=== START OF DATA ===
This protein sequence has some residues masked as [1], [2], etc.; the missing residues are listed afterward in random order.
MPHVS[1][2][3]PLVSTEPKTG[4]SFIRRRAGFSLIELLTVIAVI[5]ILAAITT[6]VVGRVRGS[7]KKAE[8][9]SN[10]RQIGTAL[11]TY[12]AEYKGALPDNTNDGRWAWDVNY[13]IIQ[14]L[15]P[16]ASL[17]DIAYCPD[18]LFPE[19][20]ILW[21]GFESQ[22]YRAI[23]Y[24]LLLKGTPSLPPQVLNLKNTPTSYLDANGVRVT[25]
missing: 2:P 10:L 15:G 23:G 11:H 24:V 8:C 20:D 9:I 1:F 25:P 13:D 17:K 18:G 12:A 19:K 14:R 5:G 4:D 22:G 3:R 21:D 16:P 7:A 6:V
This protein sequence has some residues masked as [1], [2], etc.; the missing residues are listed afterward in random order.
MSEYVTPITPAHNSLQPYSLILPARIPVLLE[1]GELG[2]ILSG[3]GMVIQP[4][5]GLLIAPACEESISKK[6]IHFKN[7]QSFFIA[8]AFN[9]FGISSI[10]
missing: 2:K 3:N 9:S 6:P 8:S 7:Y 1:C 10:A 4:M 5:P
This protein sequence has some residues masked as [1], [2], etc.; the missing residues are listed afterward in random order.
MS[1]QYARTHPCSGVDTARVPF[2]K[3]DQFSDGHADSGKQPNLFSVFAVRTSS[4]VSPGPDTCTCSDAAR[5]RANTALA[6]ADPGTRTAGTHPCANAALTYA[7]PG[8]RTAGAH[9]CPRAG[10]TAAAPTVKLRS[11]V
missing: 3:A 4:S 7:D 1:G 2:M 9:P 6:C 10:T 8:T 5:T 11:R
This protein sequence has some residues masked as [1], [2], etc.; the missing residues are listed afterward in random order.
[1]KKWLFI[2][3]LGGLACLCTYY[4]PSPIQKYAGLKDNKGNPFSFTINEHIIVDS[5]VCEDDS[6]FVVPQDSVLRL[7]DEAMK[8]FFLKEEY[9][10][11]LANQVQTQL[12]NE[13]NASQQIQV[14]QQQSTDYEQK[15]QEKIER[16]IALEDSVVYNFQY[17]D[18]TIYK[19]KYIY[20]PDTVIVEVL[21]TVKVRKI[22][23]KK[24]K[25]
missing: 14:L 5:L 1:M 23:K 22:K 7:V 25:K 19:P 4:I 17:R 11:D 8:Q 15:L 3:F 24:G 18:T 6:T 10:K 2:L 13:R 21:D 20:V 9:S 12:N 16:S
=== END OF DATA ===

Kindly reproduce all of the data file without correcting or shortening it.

This protein sequence has some residues masked as [1], [2], etc.; the missing residues are listed afterward in random order.
MPHVS[1][2][3]PLVSTEPKTG[4]SFIRRRAGFSLIELLTVIAVI[5]ILAAITT[6]VVGRVRGS[7]KKAE[8][9]SN[10]RQIGTAL[11]TY[12]AEYKGALPDNTNDGRWAWDVNY[13]IIQ[14]L[15]P[16]ASL[17]DIAYCPD[18]LFPE[19][20]ILW[21]GFESQ[22]YRAI[23]Y[24]LLLKGTPSLPPQVLNLKNTPTSYLDANGVRVT[25]
missing: 2:P 10:L 15:G 23:G 11:H 24:V 8:C 20:D 9:I 1:F 25:P 13:D 17:K 18:G 12:A 19:K 14:R 5:G 4:D 22:G 3:R 21:D 16:P 7:A 6:V
This protein sequence has some residues masked as [1], [2], etc.; the missing residues are listed afterward in random order.
MSEYVTPITPAHNSLQPYSLILPARIPVLLE[1]GELG[2]ILSG[3]GMVIQP[4][5]GLLIAPACEESISKK[6]IHFKN[7]QSFFIA[8]AFN[9]FGISSI[10]
missing: 2:K 3:N 9:S 6:P 8:S 7:Y 1:C 10:A 4:M 5:P
This protein sequence has some residues masked as [1], [2], etc.; the missing residues are listed afterward in random order.
MS[1]QYARTHPCSGVDTARVPF[2]K[3]DQFSDGHADSGKQPNLFSVFAVRTSS[4]VSPGPDTCTCSDAAR[5]RANTALA[6]ADPGTRTAGTHPCANAALTYA[7]PG[8]RTAGAH[9]CPRAG[10]TAAAPTVKLRS[11]V
missing: 3:A 4:S 7:D 1:G 2:M 9:P 6:C 10:T 8:T 5:T 11:R
This protein sequence has some residues masked as [1], [2], etc.; the missing residues are listed afterward in random order.
[1]KKWLFI[2][3]LGGLACLCTYY[4]PSPIQKYAGLKDNKGNPFSFTINEHIIVDS[5]VCEDDS[6]FVVPQDSVLRL[7]DEAMK[8]FFLKEEY[9][10][11]LANQVQTQL[12]NE[13]NASQQIQV[14]QQQSTDYEQK[15]QEKIER[16]IALEDSVVYNFQY[17]D[18]TIYK[19]KYIY[20]PDTVIVEVL[21]TVKVRKI[22][23]KK[24]K[25]
missing: 14:L 5:L 1:M 23:K 22:K 7:V 25:K 19:P 4:I 17:R 11:D 8:Q 15:L 3:F 24:G 18:T 6:T 10:K 2:L 13:R 21:D 20:V 9:S 12:N 16:S